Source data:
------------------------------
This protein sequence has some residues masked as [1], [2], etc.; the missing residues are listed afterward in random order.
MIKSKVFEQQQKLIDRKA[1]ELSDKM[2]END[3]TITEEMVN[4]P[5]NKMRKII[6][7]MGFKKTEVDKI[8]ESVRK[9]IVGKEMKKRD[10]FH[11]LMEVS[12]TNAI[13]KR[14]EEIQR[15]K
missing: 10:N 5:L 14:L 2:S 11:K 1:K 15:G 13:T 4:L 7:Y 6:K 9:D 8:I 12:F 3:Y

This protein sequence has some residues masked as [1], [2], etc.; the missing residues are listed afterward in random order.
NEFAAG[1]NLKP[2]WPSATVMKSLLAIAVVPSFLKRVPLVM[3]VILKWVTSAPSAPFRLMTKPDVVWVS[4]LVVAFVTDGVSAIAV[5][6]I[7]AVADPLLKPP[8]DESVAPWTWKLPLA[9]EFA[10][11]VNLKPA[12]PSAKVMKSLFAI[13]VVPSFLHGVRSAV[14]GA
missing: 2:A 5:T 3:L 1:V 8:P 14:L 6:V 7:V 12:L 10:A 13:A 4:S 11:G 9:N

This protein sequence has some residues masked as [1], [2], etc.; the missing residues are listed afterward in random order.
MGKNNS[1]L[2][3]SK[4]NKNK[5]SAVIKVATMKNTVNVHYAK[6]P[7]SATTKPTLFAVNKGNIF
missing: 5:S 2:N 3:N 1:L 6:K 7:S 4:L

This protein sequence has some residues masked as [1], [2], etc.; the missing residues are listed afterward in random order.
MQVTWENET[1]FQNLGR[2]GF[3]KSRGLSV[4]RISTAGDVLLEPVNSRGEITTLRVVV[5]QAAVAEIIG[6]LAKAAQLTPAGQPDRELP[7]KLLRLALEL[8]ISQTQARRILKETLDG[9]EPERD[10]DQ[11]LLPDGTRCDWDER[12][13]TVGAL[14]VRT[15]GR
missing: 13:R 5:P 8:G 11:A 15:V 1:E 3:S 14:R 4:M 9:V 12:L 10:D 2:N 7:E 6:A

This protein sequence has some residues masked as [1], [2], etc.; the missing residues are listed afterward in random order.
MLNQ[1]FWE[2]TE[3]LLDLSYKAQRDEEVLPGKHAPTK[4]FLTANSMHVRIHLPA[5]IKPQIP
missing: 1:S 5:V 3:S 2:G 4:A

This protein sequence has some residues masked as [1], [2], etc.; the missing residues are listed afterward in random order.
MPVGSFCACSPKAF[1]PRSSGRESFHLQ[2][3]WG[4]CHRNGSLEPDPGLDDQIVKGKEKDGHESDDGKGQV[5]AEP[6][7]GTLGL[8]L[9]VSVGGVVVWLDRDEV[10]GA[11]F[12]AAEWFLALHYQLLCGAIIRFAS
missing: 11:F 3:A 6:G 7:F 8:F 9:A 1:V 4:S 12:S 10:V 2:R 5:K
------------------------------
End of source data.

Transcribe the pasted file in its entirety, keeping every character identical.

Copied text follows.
This protein sequence has some residues masked as [1], [2], etc.; the missing residues are listed afterward in random order.
MIKSKVFEQQQKLIDRKA[1]ELSDKM[2]END[3]TITEEMVN[4]P[5]NKMRKII[6][7]MGFKKTEVDKI[8]ESVRK[9]IVGKEMKKRD[10]FH[11]LMEVS[12]TNAI[13]KR[14]EEIQR[15]K
missing: 10:N 5:L 14:L 2:S 11:K 1:K 15:G 13:T 4:L 7:Y 6:K 9:D 8:I 12:F 3:Y

This protein sequence has some residues masked as [1], [2], etc.; the missing residues are listed afterward in random order.
NEFAAG[1]NLKP[2]WPSATVMKSLLAIAVVPSFLKRVPLVM[3]VILKWVTSAPSAPFRLMTKPDVVWVS[4]LVVAFVTDGVSAIAV[5][6]I[7]AVADPLLKPP[8]DESVAPWTWKLPLA[9]EFA[10][11]VNLKPA[12]PSAKVMKSLFAI[13]VVPSFLHGVRSAV[14]GA
missing: 2:A 5:T 3:L 1:V 8:P 14:L 6:V 7:V 12:L 10:A 13:A 4:S 11:G 9:N

This protein sequence has some residues masked as [1], [2], etc.; the missing residues are listed afterward in random order.
MGKNNS[1]L[2][3]SK[4]NKNK[5]SAVIKVATMKNTVNVHYAK[6]P[7]SATTKPTLFAVNKGNIF
missing: 5:S 2:N 3:N 1:L 6:K 7:S 4:L

This protein sequence has some residues masked as [1], [2], etc.; the missing residues are listed afterward in random order.
MQVTWENET[1]FQNLGR[2]GF[3]KSRGLSV[4]RISTAGDVLLEPVNSRGEITTLRVVV[5]QAAVAEIIG[6]LAKAAQLTPAGQPDRELP[7]KLLRLALEL[8]ISQTQARRILKETLDG[9]EPERD[10]DQ[11]LLPDGTRCDWDER[12][13]TVGAL[14]VRT[15]GR
missing: 13:R 5:P 8:G 11:A 15:V 1:E 3:S 14:R 4:M 9:V 12:L 10:D 2:N 7:E 6:A

This protein sequence has some residues masked as [1], [2], etc.; the missing residues are listed afterward in random order.
MLNQ[1]FWE[2]TE[3]LLDLSYKAQRDEEVLPGKHAPTK[4]FLTANSMHVRIHLPA[5]IKPQIP
missing: 1:S 5:V 3:S 2:G 4:A

This protein sequence has some residues masked as [1], [2], etc.; the missing residues are listed afterward in random order.
MPVGSFCACSPKAF[1]PRSSGRESFHLQ[2][3]WG[4]CHRNGSLEPDPGLDDQIVKGKEKDGHESDDGKGQV[5]AEP[6][7]GTLGL[8]L[9]VSVGGVVVWLDRDEV[10]GA[11]F[12]AAEWFLALHYQLLCGAIIRFAS
missing: 11:F 3:A 6:G 7:F 8:F 9:A 1:V 4:S 12:S 10:V 2:R 5:K